I suggest you write about 2 or 3 aspects of teaching and learning and how the teachers enabled this.

Here are some aspects of teaching and learning you could consider including in your PS
- How did teachers engage students with the topics they were teaching? Why is engagement so important?
- How did teachers maintain focus and whole class involvement throughout the lesson?
- What sort of learning activities were used and how did they link together effectively? Teachers tend to use a wide range of different activities – but why?
- What sort of relationship did different teachers have with their students and were some better than others?
- How did teachers measure progress of students learning in the classroom? E.g. doing practice exam questions, or questioning, quizzes, etc. Why do teachers and students need to know the progress they are making?

- How did different teachers manage behaviour in their classrooms – which techniques were the most effective and why?
- How were lessons planned – what tasks did students undertake. Did they work in groups or pairs or individually? What seemed to work the best?

- How were extra adults used in lessons?
- How did the teacher try to take account of individual needs of all learners?
You should be using and completing sentences such as -

1.The teachers demonstrated their high expectations of the student’s progress, ensuring that each pupil knew which area to improve upon. I think the reason for this was to….
2. The teachers made the learning objectives of the lesson explicit. I believe the reason for this is…
3. I saw that teachers differentiated the learning tasks for students with different ability levels. The impact of doing this was …
What you have taken away from all this as a prospective teacher. It is important to realise that we can’t all teach in the same way – there is no model of brilliant teaching that can be uniformly applied to all people.


Without classroom experience you could use sentences such as –


1. I feel a good teacher demonstrates high expectations of the student’s progress, ensuring that each pupil knows which area to improve upon. I think the reason for this is…..
2. Good teachers make learning objectives of the lesson explicit. I believe the reason for this is…
3. Good teachers differentiate the learning tasks for students with different ability levels. The impact of doing this is …


4. Have you got any other experience of working with young people? Have you got any teaching/tutoring/ training experience? Have you had any mentoring experience? Show how these will help you become a good teacher. Do not describe what
you have done, this can go in the work and school experience section of the application form. Reflect on the skills you have taken away from the experience that link to teaching. You may include some personal skills such as resilience, patience, a sense of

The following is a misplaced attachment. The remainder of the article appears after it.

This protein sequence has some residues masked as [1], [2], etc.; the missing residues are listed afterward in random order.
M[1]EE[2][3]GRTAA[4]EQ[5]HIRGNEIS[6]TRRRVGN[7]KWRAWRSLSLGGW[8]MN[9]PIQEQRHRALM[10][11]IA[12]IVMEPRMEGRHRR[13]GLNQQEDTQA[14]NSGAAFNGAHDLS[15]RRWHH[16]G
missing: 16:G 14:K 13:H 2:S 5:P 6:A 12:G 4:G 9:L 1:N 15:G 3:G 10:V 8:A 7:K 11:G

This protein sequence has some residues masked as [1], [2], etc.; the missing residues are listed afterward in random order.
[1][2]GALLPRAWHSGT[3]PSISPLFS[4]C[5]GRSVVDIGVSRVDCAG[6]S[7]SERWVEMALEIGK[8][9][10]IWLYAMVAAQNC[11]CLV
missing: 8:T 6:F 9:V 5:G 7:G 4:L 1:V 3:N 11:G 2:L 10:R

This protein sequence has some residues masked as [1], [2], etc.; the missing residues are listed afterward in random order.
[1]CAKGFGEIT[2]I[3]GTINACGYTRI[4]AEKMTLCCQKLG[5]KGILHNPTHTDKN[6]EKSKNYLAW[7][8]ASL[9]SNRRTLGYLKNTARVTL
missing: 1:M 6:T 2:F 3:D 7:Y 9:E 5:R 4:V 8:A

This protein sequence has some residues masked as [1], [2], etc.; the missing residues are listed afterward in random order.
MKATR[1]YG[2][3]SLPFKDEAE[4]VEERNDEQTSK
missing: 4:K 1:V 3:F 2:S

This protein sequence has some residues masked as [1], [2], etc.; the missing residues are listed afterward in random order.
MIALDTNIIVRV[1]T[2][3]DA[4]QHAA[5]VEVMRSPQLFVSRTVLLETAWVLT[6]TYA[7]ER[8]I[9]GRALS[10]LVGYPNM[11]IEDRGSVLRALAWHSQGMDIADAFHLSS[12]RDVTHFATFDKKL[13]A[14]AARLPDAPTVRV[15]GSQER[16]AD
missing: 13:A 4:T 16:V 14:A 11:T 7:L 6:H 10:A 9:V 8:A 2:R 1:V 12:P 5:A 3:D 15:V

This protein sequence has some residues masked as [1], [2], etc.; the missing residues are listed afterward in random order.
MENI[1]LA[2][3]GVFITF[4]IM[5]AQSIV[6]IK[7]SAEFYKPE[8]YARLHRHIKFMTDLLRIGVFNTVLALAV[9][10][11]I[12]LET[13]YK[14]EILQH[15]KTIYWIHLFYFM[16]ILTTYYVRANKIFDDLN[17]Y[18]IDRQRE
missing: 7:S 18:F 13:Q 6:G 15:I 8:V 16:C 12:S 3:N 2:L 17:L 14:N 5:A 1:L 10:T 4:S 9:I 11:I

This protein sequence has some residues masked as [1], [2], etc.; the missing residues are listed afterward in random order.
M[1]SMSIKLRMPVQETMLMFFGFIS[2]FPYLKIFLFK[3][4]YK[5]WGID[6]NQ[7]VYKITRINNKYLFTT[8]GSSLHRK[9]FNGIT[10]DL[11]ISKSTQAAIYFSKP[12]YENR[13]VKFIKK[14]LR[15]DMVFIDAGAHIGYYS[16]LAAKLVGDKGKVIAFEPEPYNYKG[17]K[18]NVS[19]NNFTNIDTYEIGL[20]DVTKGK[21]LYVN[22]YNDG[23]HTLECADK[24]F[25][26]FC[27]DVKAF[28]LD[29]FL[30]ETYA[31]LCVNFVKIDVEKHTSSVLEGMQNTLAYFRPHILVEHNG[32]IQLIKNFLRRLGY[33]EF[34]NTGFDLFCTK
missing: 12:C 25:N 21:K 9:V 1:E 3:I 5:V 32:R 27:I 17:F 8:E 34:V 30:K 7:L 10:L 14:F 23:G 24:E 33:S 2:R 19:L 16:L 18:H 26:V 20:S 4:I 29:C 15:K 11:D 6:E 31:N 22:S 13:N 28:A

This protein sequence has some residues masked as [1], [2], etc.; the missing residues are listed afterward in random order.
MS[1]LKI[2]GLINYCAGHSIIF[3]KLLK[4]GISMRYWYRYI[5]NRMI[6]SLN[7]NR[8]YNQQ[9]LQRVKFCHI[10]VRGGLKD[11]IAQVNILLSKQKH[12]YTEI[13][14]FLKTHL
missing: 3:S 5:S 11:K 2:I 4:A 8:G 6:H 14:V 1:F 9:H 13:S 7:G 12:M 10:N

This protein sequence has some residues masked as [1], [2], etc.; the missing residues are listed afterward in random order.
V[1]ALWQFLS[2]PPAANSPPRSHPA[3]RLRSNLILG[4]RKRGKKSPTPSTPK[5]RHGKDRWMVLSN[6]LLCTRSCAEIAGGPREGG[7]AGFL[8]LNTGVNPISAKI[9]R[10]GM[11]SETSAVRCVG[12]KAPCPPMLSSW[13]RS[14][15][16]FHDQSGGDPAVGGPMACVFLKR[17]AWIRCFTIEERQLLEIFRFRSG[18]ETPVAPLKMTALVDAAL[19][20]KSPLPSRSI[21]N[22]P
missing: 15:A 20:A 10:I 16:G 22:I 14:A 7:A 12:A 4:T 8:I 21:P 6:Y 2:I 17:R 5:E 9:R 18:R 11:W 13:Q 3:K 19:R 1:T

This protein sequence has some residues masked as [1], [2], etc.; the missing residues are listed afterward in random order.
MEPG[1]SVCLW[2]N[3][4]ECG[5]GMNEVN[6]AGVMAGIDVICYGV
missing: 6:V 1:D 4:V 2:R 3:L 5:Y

humour. (7 lines)


5. What transferable skills could you bring to the role of a teacher? What qualities do you have? E.g. working in a team; communication skills; dealing with people from all backgrounds …. Again say how these transferrable skills will help
you become a successful teacher – be specific – think about what schools do. (6 lines)


6. Summary – make this brief - succinct but punchy stating why they should consider you. (4 lines)


General writing notes.
1. Do NOT mention the names of courses (or their units) you have completed, names of universities, or names of schools where you gained classroom experience. All this information is recorded elsewhere in the UCAS form.

2. The course leaders are looking for people who can write to a high standard. Check for spelling, syntax; punctuation. Get someone else to read it. Does each sentence make sense?

3. The personal statement needs to be reflective. Avoid unanalysed descriptive writing such as “I helped hand out exercise books”. Ideas and opinions need to be expressed in general terms – AVOID Mrs B’s lesson was good because…. / I
saw a good year 10 lesson where… INSTEAD - Good lessons should…. Evaluate what you see. Analyse why good learning takes place in one lesson and not in another? How do you measure good learning? It is very important in this to show that you know what the
role of the teacher is; what makes a good teacher; how you can evaluate good learning.

Thank you SOOO much! Really appreciate it. I will aim to get mine done by the 20th.

I did volunteering on and off for a year at a primary school, how do I put this down on the form though i.e. the work experience bit?
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zafreenfarooque
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Don't worry - I haven't started mine yet.
You have months to go yet, and I was told at this SCITT thing they are absolutely desperate to get teachers, with some getting job offers in September
Good luck!
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TeaAndToast22
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(Original post by zafreenfarooque)
Don't worry - I haven't started mine yet.
You have months to go yet, and I was told at this SCITT thing they are absolutely desperate to get teachers, with some getting job offers in September
Good luck!
Ah, I feel better! Haha. Shall we work together on a deadline and try to match that? Get us both motivated!
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Muserock
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Not too late at all. Good luck!
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zafreenfarooque
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I'm thinking by the end of the month...I got a placement on 25th but I went to this application workshop and found out to my horror some schools need a DBS - paid by yourself- and some don't! So I need to check which schools don't require them
And getting references sorted!
(Original post by TeaAndToast22)
Ah, I feel better! Haha. Shall we work together on a deadline and try to match that? Get us both motivated!